Vida Blue, former American League MVP and three-time World Series champion with the Oakland Athletics, died Saturday at the age of 73, the team announced Sunday.
“It is with great sadness that the Blue family mourn the passing of our beloved father Vida Blue,” Blue’s family said in a statement through the Athletics. “Vida was a great father, grandfather, brother, friend, and teammate who will be forever cherished, honored and loved. We appreciate your uplifting prayers as we deal with the overwhelming loss of our father. We ask for respect and privacy during this challenging time.”
Blue was drafted by the then-Kansas City Athletics in the second round of the 1967 draft. He made his Major League Baseball debut two years later in 1969 at the age of 19, in the team’s second year after moving to Oakland.
In his career, Blue pitched 17 seasons with the Athletics, San Francisco Giants and the Kansas City Royals. He finished with a 209-161 record, with a 3.27 ERA and 2,175 strikeouts.
“There are few players with a more decorated career than Vida Blue. He was a three-time champion, an MVP, a six-time All-Star, a Cy Young Award winner, and an Oakland A’s Hall of Famer,” the Athletics said in a statement.
“Vida will always be a franchise legend and a friend. We send our deepest condolences to his family and friends during this arduous time.”
In 1971, the hard-throwing left-hander became the youngest Most Valuable Player in AL/NL history after going 24-8 with a 1.82 ERA, while tallying 301 strikeouts and 24 complete games. Blue also won the American League Cy Young Award winner that season, becoming only the fifth player ever to win both awards in the same year.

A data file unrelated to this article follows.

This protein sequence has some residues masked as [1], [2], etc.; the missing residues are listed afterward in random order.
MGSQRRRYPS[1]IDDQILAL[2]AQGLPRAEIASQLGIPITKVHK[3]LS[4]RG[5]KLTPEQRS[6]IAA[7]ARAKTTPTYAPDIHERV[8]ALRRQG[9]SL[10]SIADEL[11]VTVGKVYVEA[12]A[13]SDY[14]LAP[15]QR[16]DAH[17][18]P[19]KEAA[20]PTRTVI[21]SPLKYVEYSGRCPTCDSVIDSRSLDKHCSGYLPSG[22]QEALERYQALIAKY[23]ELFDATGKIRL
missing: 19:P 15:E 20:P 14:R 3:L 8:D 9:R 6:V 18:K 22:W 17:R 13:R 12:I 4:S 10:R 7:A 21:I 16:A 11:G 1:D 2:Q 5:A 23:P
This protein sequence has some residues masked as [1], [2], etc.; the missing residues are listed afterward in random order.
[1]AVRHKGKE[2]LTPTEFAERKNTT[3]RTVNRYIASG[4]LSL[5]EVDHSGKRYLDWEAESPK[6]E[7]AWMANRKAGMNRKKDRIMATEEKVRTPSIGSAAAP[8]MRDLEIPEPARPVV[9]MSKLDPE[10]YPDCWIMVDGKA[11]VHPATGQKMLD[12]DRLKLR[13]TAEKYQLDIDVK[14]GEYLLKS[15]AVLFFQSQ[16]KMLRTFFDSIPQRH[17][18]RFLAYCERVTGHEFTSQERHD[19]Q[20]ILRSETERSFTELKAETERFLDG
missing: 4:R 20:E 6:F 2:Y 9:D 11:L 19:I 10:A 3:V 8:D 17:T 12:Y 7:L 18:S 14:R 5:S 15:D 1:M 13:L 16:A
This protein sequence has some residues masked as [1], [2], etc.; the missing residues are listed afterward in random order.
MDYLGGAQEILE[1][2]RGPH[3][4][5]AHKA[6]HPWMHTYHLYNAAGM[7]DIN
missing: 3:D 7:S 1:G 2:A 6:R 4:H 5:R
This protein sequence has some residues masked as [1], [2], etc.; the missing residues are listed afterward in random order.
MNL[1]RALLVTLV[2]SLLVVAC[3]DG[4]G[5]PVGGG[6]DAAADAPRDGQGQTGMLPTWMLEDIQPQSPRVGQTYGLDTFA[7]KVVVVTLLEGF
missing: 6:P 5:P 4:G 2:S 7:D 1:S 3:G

In his nine seasons with the Athletics, Blue helped the team win three-straight World Series titles from 1972-74, a feat that only the New York Yankees (1998-2000) have accomplished since.
Blue’s MLB career derailed because of drug issues. Blue was suspended from baseball and served a brief prison sentence for attempting to purchase cocaine, according to MLB.com. He was suspended the entire 1984 season by MLB commissioner Bowie Kuhn, before being reinstated in 1985.
He would pitch two more seasons with the Giants before retiring in 1987.
Blue was inducted into the A’s Hall of Fame in 2019 and is a member of the Giants Wall of Fame and Bay Area Hall of Fame.
“Vida Blue has been a Bay Area baseball icon for over 50 years,” said Giants president and CEO Larry Baer in a statement. “His impact on the Bay Area transcends his 17 years on the diamond with the influence he’s had on our community. For many years, he was such an integral part of our Junior Giants program. Our heartfelt condolences go out to his family and friends during his time.”